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Way Down Mexico Way

"Casa de Mi Padre" tests the limits of comic stereotyping.


"We don't need no stinkin' subtitles." Will Ferrell's latest movie pokes fun at racist views of Mexico. - JOHN ESTES
  • John Estes
  • "We don't need no stinkin' subtitles." Will Ferrell's latest movie pokes fun at racist views of Mexico.

The most pressing question regarding the new Will Ferrell movie isn't whether it's funny. It's hilarious. The most pressing question is whether you should be laughing. Or, at the very least, whether you'd be laughing as much if its story of a rancher (Ferrell) trying to save his family from drug cartels weren't, well, en Español.

As someone of the pasty, Will Ferrell complexion, all I can say is, I don't think the movie would be as funny in English. To put it mildly, Ferrell is the most avant-garde casting choice to play a Mexican since Charlton Heston in "Touch of Evil." And unlike Heston, he spends the movie speaking in Spanish — in English subtitles, of course — which multiplies the joke.

But some people have wondered if the movie is offensive, perhaps even racist. That is for others to decide, but the questions being raised show how times have changed since movies like "The Jerk" and "Blazing Saddles," which committed far worse crimes than "Casa de Mi Padre" — which has a much milder brand of humor, though admittedly a little reminiscent of both those previous films. The biggest mistake would be to write it off either as a typical Ferrell film or another exercise in tasteless humor. This is a well-written comedy that maintains its pace from beginning to end, whose best jokes often are visual and unexpectedly intelligent.

Ferrell plays Armando Alvarez, son of a wealthy but aging Mexican rancher (Pedro Armendáriz Jr.) on an estate that looks so much like a stereotypical Mexican estate that you expect the original A-Team to invade it at any minute. Armando learns that a local narco (drug lord) named Onza (Gael Garcia Bernal) is conducting his nefarious dealings all around the Alvarez family property, and that his prodigal brother, Raul (Diego Luna), upon his return with a new fiancee (Génesis Rodríguez), also is involved with drug trafficking.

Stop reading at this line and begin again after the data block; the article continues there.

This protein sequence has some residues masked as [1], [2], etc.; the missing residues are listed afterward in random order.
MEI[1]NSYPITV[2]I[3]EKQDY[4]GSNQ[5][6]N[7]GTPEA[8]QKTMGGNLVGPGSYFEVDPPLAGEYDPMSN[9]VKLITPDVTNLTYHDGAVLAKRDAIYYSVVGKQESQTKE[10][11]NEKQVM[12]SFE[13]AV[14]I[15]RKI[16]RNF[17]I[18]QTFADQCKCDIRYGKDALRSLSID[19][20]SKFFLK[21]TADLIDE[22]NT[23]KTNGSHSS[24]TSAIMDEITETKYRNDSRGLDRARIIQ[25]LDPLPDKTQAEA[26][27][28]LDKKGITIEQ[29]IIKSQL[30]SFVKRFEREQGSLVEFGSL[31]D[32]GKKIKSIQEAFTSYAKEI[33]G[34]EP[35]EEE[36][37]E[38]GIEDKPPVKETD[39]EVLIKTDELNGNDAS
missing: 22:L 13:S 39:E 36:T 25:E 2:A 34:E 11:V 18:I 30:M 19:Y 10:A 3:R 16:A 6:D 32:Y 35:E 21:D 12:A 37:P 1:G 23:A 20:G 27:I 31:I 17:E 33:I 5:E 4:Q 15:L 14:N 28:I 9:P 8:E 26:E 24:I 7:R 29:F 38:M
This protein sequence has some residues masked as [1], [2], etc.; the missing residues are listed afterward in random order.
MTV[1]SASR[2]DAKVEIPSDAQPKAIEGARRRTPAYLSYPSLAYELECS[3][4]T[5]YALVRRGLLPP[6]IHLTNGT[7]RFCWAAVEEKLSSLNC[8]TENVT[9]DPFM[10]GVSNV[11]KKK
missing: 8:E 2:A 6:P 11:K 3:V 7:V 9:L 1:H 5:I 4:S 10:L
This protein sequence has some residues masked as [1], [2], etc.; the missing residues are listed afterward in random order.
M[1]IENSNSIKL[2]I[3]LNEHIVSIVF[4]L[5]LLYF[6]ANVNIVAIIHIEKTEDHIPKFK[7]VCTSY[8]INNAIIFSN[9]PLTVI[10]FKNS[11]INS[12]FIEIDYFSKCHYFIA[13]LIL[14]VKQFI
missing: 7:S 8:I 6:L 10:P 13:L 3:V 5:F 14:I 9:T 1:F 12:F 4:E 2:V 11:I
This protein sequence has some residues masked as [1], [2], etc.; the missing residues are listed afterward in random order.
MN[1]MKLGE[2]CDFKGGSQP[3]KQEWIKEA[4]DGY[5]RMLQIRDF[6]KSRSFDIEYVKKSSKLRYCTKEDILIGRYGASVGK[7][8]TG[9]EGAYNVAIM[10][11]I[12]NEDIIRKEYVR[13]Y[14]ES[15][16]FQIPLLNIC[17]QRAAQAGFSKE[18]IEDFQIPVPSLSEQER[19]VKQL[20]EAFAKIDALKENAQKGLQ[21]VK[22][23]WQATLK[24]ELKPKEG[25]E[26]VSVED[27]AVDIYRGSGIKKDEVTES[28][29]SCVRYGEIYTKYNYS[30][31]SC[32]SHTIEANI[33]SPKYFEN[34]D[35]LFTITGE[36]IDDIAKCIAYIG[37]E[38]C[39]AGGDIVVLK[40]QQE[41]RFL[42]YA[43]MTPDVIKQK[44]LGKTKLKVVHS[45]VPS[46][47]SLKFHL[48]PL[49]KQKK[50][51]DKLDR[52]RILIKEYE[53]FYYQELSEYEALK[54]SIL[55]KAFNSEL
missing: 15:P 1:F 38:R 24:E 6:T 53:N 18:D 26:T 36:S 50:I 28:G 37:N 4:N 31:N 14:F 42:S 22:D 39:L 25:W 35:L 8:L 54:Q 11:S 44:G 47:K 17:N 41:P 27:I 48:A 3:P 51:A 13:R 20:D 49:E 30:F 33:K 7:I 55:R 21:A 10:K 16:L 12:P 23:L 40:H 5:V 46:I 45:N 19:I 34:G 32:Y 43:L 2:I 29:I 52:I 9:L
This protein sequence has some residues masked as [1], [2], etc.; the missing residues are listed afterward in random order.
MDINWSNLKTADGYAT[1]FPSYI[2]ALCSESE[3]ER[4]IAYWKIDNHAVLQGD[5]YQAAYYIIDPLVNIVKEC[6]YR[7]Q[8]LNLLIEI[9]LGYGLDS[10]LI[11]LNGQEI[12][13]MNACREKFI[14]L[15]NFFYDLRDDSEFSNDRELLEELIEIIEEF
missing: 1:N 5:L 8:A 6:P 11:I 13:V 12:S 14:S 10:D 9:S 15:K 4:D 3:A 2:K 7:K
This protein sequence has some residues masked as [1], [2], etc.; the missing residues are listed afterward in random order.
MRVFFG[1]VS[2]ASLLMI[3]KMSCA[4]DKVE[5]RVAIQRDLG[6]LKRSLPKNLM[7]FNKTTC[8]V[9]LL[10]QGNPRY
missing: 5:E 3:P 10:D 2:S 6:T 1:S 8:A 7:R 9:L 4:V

The rest of the plot involves Armando's struggle to reconcile the ensuing conflict between Onza and Raul, who come across like cartoonish versions of Al Pacino in "Scarface" in different states of coked-up psychosis. More complications arise with Raul's fiancee and explicitly racist drug-enforcement agents trying to get Armando to turn against his family. Armando's attempt to stay above the fray brands him a "cobarde," a coward.

The lukewarm reception "Casa de Mi Padre" has received probably has as much or more to do with Ferrell's deserved reputation for relying on his goofball persona to carry a picture as it does with the film's perceived offensiveness. Even well-regarded Ferrell vehicles such as "Anchorman" and "Talladega Nights" did little more than drop their lead into a farcical situation and let Ferrell's buffoonery carry the day, and because then you never know what you're going to get, decent movies like "The Other Guys," or junk like "Land of the Lost."

What's most appealing about "Casa de Mi Padre" is that it doesn't rely on Ferrell, but incorporates him into a larger assortment of comedy that not only includes the other characters but also is at times impressively ingenious. A typical recurring gag is the overt use of antiquated special effects, including rear-screen projection when Ferrell is driving across the landscape in his dusty pickup, and obvious studio sets used for outdoor scenes that recall both classical-era Hollywood and 1980s soap operas.

Writer Andrew Steele and director Matt Piedmont — a noted "Saturday Night Live" vet during Ferrell's heyday on the show — push these techniques really hard, and the harder they push the more absurd and hilarious their movie becomes. Ferrell provides his usual shtick, but this time his deadpan doofus persona is exactly what's needed, the perfect center for a tongue-in-cheek movie that's all over the place in mixing genres and parodying different movie conventions.

As far as its perceived offensiveness, I'd argue that "Casa" doesn't poke fun at Mexico and Mexicans as much as it ridicules the stereotypical notions American entertainment media have created out of them, much as "Walker, Texas Ranger," in an incompetent, oblivious way, created a dumbed-down version of Texas. Maybe that's the best way to describe "Casa de Mi Padre": an ABC action drama that knows how dumb it is, starring Ferrell and directed in the spirit of Mel Brooks. It might look like typical Ferrell fare, but you'd be a wise gringo to see it while it's still in theaters. (R) 84 min. S


Related Film

Casa de mi Padre

Official Site:

Director: Matt Piedmont

Writer: Andrew Steele

Cast: Will Ferrell, Gael García Bernal, Nick Offerman, Diego Luna, Efren Ramirez, Genesis Rodriguez, Adrian Martinez, Pedro Armendáriz Jr., Mariann Gavelo and Alejandro Patino